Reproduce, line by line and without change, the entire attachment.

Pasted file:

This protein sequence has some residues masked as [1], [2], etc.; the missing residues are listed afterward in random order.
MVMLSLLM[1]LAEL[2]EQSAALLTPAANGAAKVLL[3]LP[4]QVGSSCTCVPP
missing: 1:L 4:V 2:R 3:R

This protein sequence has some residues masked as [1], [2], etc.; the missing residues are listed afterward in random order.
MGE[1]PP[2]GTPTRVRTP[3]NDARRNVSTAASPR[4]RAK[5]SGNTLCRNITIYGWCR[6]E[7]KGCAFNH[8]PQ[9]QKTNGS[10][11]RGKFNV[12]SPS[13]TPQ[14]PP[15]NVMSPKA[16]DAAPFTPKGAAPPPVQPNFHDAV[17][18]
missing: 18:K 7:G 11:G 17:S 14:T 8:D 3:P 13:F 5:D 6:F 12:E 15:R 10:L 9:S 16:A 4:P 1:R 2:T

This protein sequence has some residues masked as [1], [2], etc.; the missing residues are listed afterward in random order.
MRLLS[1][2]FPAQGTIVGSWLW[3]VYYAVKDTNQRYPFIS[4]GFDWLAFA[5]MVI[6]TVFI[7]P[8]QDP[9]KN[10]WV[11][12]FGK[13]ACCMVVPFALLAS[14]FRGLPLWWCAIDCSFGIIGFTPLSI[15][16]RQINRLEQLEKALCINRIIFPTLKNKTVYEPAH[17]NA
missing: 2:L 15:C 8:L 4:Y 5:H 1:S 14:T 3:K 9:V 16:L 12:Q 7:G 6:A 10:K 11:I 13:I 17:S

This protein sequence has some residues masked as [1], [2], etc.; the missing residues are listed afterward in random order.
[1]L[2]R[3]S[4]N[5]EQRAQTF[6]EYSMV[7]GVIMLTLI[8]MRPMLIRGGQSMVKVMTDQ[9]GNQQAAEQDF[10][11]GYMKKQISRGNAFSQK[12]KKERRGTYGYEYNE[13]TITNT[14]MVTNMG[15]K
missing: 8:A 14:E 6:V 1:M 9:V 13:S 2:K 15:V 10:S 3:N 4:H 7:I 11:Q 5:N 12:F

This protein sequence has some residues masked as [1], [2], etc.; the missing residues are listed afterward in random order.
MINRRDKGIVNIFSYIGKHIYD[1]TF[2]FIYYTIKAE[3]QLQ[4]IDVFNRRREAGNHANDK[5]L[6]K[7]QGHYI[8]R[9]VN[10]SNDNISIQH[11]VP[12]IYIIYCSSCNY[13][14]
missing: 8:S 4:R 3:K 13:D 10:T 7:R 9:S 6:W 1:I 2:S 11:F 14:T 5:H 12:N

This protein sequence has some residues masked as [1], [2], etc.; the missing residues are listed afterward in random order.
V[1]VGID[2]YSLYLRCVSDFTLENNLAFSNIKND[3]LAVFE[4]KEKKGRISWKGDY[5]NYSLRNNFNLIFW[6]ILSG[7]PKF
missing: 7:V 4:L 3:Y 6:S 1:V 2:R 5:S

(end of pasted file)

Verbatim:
This protein sequence has some residues masked as [1], [2], etc.; the missing residues are listed afterward in random order.
MVMLSLLM[1]LAEL[2]EQSAALLTPAANGAAKVLL[3]LP[4]QVGSSCTCVPP
missing: 1:L 4:V 2:R 3:R

This protein sequence has some residues masked as [1], [2], etc.; the missing residues are listed afterward in random order.
MGE[1]PP[2]GTPTRVRTP[3]NDARRNVSTAASPR[4]RAK[5]SGNTLCRNITIYGWCR[6]E[7]KGCAFNH[8]PQ[9]QKTNGS[10][11]RGKFNV[12]SPS[13]TPQ[14]PP[15]NVMSPKA[16]DAAPFTPKGAAPPPVQPNFHDAV[17][18]
missing: 18:K 7:G 11:G 17:S 14:T 8:D 3:P 13:F 5:D 6:F 12:E 15:R 10:L 9:S 16:A 4:P 1:R 2:T

This protein sequence has some residues masked as [1], [2], etc.; the missing residues are listed afterward in random order.
MRLLS[1][2]FPAQGTIVGSWLW[3]VYYAVKDTNQRYPFIS[4]GFDWLAFA[5]MVI[6]TVFI[7]P[8]QDP[9]KN[10]WV[11][12]FGK[13]ACCMVVPFALLAS[14]FRGLPLWWCAIDCSFGIIGFTPLSI[15][16]RQINRLEQLEKALCINRIIFPTLKNKTVYEPAH[17]NA
missing: 2:L 15:C 8:L 4:Y 5:H 1:S 14:T 3:K 9:V 16:L 12:Q 7:G 6:A 10:K 11:I 13:I 17:S

This protein sequence has some residues masked as [1], [2], etc.; the missing residues are listed afterward in random order.
[1]L[2]R[3]S[4]N[5]EQRAQTF[6]EYSMV[7]GVIMLTLI[8]MRPMLIRGGQSMVKVMTDQ[9]GNQQAAEQDF[10][11]GYMKKQISRGNAFSQK[12]KKERRGTYGYEYNE[13]TITNT[14]MVTNMG[15]K
missing: 8:A 14:E 6:V 1:M 9:V 13:S 2:K 15:V 10:S 3:N 4:H 7:I 11:Q 5:N 12:F

This protein sequence has some residues masked as [1], [2], etc.; the missing residues are listed afterward in random order.
MINRRDKGIVNIFSYIGKHIYD[1]TF[2]FIYYTIKAE[3]QLQ[4]IDVFNRRREAGNHANDK[5]L[6]K[7]QGHYI[8]R[9]VN[10]SNDNISIQH[11]VP[12]IYIIYCSSCNY[13][14]
missing: 8:S 4:R 3:K 13:D 10:T 7:R 9:S 6:W 1:I 2:S 11:F 14:T 5:H 12:N

This protein sequence has some residues masked as [1], [2], etc.; the missing residues are listed afterward in random order.
V[1]VGID[2]YSLYLRCVSDFTLENNLAFSNIKND[3]LAVFE[4]KEKKGRISWKGDY[5]NYSLRNNFNLIFW[6]ILSG[7]PKF
missing: 7:V 4:L 3:Y 6:S 1:V 2:R 5:S